Guided by the principles of "one country, two systems," and "Hong Kong administrated by Hong Kong people," Hong Kong and the Chinese mainland have established all-around, multi-faceted and broad economic and trade cooperation ties under the Mainland and Hong Kong Closer Economic Partnership Arrangement (CEPA).
Economic and trade cooperation between the mainland and Hong Kong boosts the economy and comprehensive competitiveness of Hong Kong, further enhancing its status as the international finance, trade and transportation hub.
The mainland factor
So far, the "mainland factor" has been a major driving force behind Hong Kong's economic development.
The opening up and economic reform, as well as the rapid economic development on the mainland, has provided the Hong Kong manufacturing industry with new opportunities. From 1980 to 1996, the mainland economy grew 9.5 percent annually with 26.4 percent growth in foreign trade, a key factor conducive to the Hong Kong economy. For one thing, Hong Kong is an export-oriented economy and foreign trade has an important influence on its economic development. Trade volume between the mainland and Hong Kong jumped to 104.982 billion Hong Kong dollars in 1996 from a mere 28.195 billion in 1980, with an annual growth rate of 25.4 percent. Since then the Chinese mainland has become its biggest trading partner and re-export source and destination. In 1996, the re-export volume accounted for 84.8 percent of its total export volume. The mainland made up 57.7 percent of its re-export volume.
Second, processing trade between the mainland and Hong Kong has helped optimize the economic structure of Hong Kong. After the reform and opening up of the mainland, the cheap prices and favorable policies attracted the traditional manufacturing industry in Hong Kong to transfer to the mainland. Hong Kong's direct investment in the mainland reached $20.677 billion in 1996 from $1.88 billion in 1990, increasing nearly 49.1 percent year on year. Investment from Hong Kong accounted for nearly 50 percent of all foreign direct investment (FDI) on the mainland. Hong Kong has become the mainland's biggest FDI source.
Meanwhile, mainland companies have been entering the Hong Kong market, becoming its largest overseas investor, outnumbering even the United States and Japan. Mainland businesses are generally involved in Hong Kong's service industries including finance, retailing, transportation, storage, tourism and hotel. Chinese capital has become one of the most important factors safeguarding Hong Kong's prosperity and steady economic growth. From 1990 to 1996, Hong Kong maintained an economic growth rate of over 4 percent.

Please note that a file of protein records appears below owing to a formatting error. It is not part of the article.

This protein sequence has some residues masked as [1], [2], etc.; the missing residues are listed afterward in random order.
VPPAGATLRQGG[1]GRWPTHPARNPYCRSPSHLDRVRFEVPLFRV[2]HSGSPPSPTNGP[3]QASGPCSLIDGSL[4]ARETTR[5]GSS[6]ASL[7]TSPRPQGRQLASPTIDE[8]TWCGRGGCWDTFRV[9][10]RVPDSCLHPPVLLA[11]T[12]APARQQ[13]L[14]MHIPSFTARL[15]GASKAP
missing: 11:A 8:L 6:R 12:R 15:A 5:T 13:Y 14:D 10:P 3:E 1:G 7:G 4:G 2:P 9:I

Thanks to CEPA
After the mainland resumed sovereignty over Hong Kong, economic and trade cooperation between the two entered a new era. The implementation of CEPA binds Hong Kong and the mainland closer and has become an important platform for their economic cooperation.
CEPA reflects the Central Government's strong support for the Hong Kong economy. In the first few years after Hong Kong returned to China (1997-2001), Hong Kong encountered huge development problems rising from Asian financial crisis and the slump in the world economy. During that time, Hong Kong suffered from declining real estate and stock markets, serious deflation and a high unemployment rate. In order to relieve the city from depression, the Central Government supported Hong Kong's proposal to establish a free trade zone between the two regions. The Chinese mainland and Hong Kong launched CEPA negotiation in January 2002. After many high-level negotiations, the two sides officially signed CEPA on June 29, 2003, and it was implemented from January 1, 2004. The open nature of the agreement allows for constant renewal and supplement when necessary. From 2004 to 2006, the Chinese mainland and Hong Kong signed three supplementary agreements each year, encouraging the mainland to be more open to Hong Kong markets.
CEPA mainly involves three aspects: trade in goods, trade in services, and the convenience of trade investment. The CEPA was designed to promote balanced trade, exploit particular advantages, and achieve common prosperity. As the first trade agreement between the two sides, CEPA shows the Central Government's determination and sincerity to support the long-term stability and development of Hong Kong.
The further implementation accelerates the free trade access of the two partners and has stimulated the rapid development of the service industry in Hong Kong.
The zero tariff policy of trade in goods promotes the competitiveness of products made in Hong Kong. Among all free trade agreements signed by the Chinese mainland, CEPA has the fastest and broadest tariff reduction. According to supplemental agreements to CEPA, from January 1, 2004, "made-in-Hong Kong" products have gained zero tariff treatment step by step. On January 1, 2006, free trade in goods between the two sides entered a new era, and all products originally made in Hong Kong now enjoy zero tariff treatment.
By the end of 2006, the mainland had imported goods worth of $870 million--subject to zero tariff--from Hong Kong, and a total of 620 million yuan was exempt from tariffs. The zero tariff policy greatly reduced the exporting cost on Hong Kong products, promoting its exporting competitiveness and stimulating the production of high added-value products and hi-tech products.